Free SHL Deductive Reasoning Test Practice Guide [2024]

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Deductive Reasoning Tests Explained

These tests measure how well you can draw a logical conclusion from broad principles that are accepted as true.

Here's a basic illustration of how deduction works:

- Every dog falls under the category of mammals.
- Every mammal has warm blood.

By applying deductive reasoning, it's logical to infer that every dog has warm blood.

Deductive Reasoning VS Inductive Reasoning

Deductive reasoning starts with broad premises to arrive at particular outcomes, whereas inductive reasoning begins with detailed observations leading to broader generalizations.


Many companies appreciate workers who possess sharp deductive and reasoning capabilities. For this reason, they often employ evaluation exams, like those provided by SHL, to confirm that the individuals they recruit have these skills.

Understanding the SHL Deductive Reasoning Test

The SHL Deductive Reasoning test is a screening tool used by employers to evaluate a candidate's ability to reason logically. It includes tasks like evaluating arguments for their validity, examining situations, and making logical deductions from given information. SHL offers three different forms of this test: one is an interactive version, while the other two are traditional multiple-choice formats that are not interactive.

What to Expect on the SHL Deductive Test?

The specific SHL Deductive Reasoning Test you encounter will vary based on the employer's preferences. Each variant of the test has its own set of questions, allotted time, and level of challenge.

We've outlined the details for each version of the test and included examples of the types of questions you might face to help you become familiar with what to expect.

SHL Verify G+ Deductive Reasoning Test (Interactive)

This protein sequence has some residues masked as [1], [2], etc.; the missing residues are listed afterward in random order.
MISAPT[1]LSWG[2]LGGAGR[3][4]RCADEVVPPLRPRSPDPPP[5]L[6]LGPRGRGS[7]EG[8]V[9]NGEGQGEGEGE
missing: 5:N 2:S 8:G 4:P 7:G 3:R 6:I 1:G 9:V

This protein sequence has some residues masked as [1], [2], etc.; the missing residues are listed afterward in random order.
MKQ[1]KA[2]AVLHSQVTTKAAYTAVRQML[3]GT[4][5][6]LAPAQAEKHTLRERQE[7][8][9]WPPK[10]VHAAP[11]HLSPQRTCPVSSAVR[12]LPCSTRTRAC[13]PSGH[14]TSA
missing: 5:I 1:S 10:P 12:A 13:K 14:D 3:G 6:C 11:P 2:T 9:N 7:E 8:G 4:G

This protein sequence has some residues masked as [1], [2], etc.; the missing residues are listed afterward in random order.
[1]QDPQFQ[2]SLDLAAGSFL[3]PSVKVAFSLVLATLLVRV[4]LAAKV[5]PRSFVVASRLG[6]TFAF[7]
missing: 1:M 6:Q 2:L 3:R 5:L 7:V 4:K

You will face 12 questions in this exam, and you are given a total of 18 minutes to complete them.

Specific directions will guide you through an activity-based test that requires you to engage directly by dragging and dropping elements on your screen.

The SHL Interactive Deductive Reasoning test represents a significant shift from the traditional multiple-choice format you might be used to.

In this assessment, you'll encounter tasks like arranging a dynamic calendar, inferring the order of individuals based on various factors, organizing meeting spaces, and similar challenges.

This is part of the reason why this test is seen as more challenging, with each question demanding more time to solve.

(Keep in mind, you are allotted roughly 1.5 minutes for each question.)

To gain a clearer sense of this interactive test's distinct nature, consider this example of a typical question you might encounter:

SHL Interactive Deductive Reasoning Sample Question

Office Schedule

SHL Deductive Reasoning Sample Question Interactive Version

Outside of scheduled breaks, employees stay at their desks. Calls are made in meeting rooms. The cafeteria is reserved for eating, and the balcony is for breaks.

At 2:30 p.m., ensure every employee is in the right room.

*Remember, in the actual test, you will need to move the location pin for each worker to the appropriate spot.


SHL Deductive Reasoning Sample Question Answer Options Interactive Version
How to answer this question type

In this task, you're provided with details about four employees in your workplace. Their schedules and the locations of their activities are outlined. Different tasks are carried out in distinct areas within the office.

Your job is to pinpoint each employee's location at a given time. A picture representing each employee is attached to a pin, which you must place accurately on the office layout.

For example, you're asked to determine where everyone is at 2:30 p.m. This requires knowing the whereabouts of each person at that specific time.

You'll notice that Amanda is on a break at 2:30 p.m. The information indicates that breaks are usually taken on the balcony, so you can deduce that Amanda is there.